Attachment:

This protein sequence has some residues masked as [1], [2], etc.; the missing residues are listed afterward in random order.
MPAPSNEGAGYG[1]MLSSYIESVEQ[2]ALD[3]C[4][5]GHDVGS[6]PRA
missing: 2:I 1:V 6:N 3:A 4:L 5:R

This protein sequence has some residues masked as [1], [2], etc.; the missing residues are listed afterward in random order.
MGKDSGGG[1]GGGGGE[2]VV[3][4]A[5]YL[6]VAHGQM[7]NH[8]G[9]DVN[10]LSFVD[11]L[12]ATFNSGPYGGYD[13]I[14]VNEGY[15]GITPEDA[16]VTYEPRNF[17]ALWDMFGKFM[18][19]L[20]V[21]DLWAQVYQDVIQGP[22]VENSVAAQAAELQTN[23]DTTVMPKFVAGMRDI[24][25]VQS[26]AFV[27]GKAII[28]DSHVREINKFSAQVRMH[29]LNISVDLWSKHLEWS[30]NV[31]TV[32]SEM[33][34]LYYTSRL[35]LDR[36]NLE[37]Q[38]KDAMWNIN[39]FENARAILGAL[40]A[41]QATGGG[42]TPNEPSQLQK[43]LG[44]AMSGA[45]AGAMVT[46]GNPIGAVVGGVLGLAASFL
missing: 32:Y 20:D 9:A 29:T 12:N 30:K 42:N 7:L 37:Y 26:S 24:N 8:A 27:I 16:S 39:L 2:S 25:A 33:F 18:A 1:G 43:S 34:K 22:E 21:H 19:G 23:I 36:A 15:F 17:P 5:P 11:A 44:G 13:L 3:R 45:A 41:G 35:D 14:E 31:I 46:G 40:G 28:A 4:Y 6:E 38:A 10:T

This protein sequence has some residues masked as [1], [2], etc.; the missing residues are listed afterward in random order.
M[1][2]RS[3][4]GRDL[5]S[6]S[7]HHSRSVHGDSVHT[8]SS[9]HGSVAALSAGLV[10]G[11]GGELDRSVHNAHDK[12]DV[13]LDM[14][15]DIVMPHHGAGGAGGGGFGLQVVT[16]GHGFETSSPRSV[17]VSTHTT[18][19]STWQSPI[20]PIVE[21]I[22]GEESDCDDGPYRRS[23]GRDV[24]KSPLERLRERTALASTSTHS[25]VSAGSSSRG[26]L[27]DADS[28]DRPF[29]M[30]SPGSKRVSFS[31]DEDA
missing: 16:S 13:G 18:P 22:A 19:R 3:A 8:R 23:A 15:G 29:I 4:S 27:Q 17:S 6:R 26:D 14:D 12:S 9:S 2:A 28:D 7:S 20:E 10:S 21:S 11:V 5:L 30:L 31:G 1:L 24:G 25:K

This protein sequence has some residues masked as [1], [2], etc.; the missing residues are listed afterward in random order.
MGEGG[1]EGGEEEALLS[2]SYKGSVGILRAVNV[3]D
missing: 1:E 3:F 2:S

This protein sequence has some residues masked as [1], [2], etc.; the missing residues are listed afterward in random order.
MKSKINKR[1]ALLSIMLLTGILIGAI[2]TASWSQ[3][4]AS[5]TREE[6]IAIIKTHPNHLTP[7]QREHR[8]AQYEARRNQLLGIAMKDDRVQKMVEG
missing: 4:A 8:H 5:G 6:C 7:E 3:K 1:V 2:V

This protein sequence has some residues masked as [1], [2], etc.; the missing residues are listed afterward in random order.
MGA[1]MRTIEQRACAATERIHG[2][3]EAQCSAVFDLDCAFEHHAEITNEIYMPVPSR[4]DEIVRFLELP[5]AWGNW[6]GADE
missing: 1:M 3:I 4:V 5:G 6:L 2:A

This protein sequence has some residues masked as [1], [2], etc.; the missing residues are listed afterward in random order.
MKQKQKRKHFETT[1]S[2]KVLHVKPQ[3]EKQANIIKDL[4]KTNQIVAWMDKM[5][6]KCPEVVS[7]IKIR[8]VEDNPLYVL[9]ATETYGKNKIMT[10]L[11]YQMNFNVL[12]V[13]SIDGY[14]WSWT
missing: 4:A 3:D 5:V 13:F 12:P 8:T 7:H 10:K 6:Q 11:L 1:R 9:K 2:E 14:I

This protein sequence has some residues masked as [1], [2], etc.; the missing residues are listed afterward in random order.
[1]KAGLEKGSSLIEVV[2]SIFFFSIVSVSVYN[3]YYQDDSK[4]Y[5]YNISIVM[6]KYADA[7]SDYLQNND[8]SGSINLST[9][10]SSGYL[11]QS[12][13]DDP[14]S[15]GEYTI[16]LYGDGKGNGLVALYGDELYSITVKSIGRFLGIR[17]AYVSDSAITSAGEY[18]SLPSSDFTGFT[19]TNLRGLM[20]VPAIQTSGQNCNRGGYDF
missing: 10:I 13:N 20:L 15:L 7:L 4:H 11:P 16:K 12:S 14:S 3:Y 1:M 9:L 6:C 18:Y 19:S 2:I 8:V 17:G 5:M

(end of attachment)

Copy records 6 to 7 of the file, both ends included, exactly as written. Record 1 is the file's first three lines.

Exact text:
This protein sequence has some residues masked as [1], [2], etc.; the missing residues are listed afterward in random order.
MGA[1]MRTIEQRACAATERIHG[2][3]EAQCSAVFDLDCAFEHHAEITNEIYMPVPSR[4]DEIVRFLELP[5]AWGNW[6]GADE
missing: 1:M 3:I 4:V 5:G 6:L 2:A

This protein sequence has some residues masked as [1], [2], etc.; the missing residues are listed afterward in random order.
MKQKQKRKHFETT[1]S[2]KVLHVKPQ[3]EKQANIIKDL[4]KTNQIVAWMDKM[5][6]KCPEVVS[7]IKIR[8]VEDNPLYVL[9]ATETYGKNKIMT[10]L[11]YQMNFNVL[12]V[13]SIDGY[14]WSWT
missing: 4:A 3:D 5:V 13:F 12:P 8:T 7:H 10:K 6:Q 11:L 1:R 9:K 2:E 14:I